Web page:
Article, Book Resources
20 Superstars of Education
Who do teachers most admire? Read on to find out!
In Instructor's 2005 reader survey, we asked you to name those you most admire in the world of education-and you didn't hesitate to share! We received votes for celebs, authors, and-over and over-fellow teachers. That's when we picked up the phone to discover more about how your picks inspire you, and touch base with your nominees. Who's fighting for you, and what's on their minds? Here's what we learned.
1. Mel Levine
Best known for translating the latest research on learning differences from scientist-speak into a user-friendly format for teachers and families.
What you said: “Dr. Levine opened my eyes to the fact that not every child with a learning issue warrants a red flag and a prescription. He's an inspiration to those who want to help our most desperate students.”
-Christopher Heim, fourth-grade teacher, Rockville, Maryland
His philosophy: “One of the most important things a school can do is build on each individual's strengths,” says Levine. “Sometimes we overlook the need to celebrate and respond to the many diverse talents that exist within the student body.”
His advice to you: “Look beneath the surface when a child seems lazy or unmotivated. Recognize there is always an excellent reason, rather than condemning the child. Search for what else is going on.”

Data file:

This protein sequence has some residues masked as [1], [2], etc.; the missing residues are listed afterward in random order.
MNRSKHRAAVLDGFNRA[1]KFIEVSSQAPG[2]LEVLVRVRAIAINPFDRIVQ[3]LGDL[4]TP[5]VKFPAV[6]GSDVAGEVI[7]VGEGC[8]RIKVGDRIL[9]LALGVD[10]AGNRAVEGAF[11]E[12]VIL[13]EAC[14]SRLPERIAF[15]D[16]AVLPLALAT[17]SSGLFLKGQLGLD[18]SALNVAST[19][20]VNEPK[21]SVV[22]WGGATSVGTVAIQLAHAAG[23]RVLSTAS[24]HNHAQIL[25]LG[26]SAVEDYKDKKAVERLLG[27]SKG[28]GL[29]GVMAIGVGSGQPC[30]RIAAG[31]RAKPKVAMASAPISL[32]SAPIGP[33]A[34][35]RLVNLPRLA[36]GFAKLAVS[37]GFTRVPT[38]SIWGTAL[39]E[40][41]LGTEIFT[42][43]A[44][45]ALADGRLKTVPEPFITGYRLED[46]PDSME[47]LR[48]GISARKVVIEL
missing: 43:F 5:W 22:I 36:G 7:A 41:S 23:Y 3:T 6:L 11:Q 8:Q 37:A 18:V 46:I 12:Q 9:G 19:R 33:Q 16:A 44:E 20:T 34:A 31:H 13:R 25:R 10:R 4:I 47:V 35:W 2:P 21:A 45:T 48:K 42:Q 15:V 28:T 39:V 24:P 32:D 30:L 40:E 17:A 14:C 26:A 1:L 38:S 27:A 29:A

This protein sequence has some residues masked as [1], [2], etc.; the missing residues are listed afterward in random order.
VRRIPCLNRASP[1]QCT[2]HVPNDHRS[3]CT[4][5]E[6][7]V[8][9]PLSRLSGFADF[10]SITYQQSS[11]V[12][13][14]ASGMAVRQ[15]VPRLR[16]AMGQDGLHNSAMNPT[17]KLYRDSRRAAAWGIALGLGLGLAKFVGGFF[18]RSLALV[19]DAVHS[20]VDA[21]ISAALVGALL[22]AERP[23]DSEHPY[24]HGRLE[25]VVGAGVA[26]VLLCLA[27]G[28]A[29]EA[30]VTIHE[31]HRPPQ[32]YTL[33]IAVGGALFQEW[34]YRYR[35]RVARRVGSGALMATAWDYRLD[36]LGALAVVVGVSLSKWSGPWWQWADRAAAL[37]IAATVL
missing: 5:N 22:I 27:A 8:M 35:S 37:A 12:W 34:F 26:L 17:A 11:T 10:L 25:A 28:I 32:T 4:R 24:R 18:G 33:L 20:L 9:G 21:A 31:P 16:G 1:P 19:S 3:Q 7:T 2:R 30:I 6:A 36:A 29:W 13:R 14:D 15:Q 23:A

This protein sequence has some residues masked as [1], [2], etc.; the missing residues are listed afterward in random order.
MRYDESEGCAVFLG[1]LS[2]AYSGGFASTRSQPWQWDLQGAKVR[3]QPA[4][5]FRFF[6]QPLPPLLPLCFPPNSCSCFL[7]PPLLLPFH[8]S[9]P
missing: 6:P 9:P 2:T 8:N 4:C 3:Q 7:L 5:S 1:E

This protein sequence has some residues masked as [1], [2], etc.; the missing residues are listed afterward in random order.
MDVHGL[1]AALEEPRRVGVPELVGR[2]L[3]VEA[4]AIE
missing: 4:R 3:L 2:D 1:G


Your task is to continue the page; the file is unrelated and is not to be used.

2. Oprah Winfrey
Best known as the supervising producer and host of “The Oprah Winfrey Show,” magazine founder, actress, and philanthropist.
What you said: “Oprah not only supports education but educators as well…she's said on her show that, next to parenting, teaching is the most challenging and honorable profession, because teachers have the power to shape lives and, oftentimes, they may be the only positive influence in a child's life. On her Christmas show in 2004, she invited teachers all over the country to attend, and each one was presented with fun gifts totaling close to $5,000 each!”
-Zanthia Maddox-Ridley, Kindergarten Teacher, Fayetteville, Georgia
Her philosophy: “Great teachers are a gift to the world. I love teachers. I think you're the true leaders,” Oprah told an audience of teachers on her show. “When you're a teacher these days, you get no respect and no pay. We've really got to do better, America.”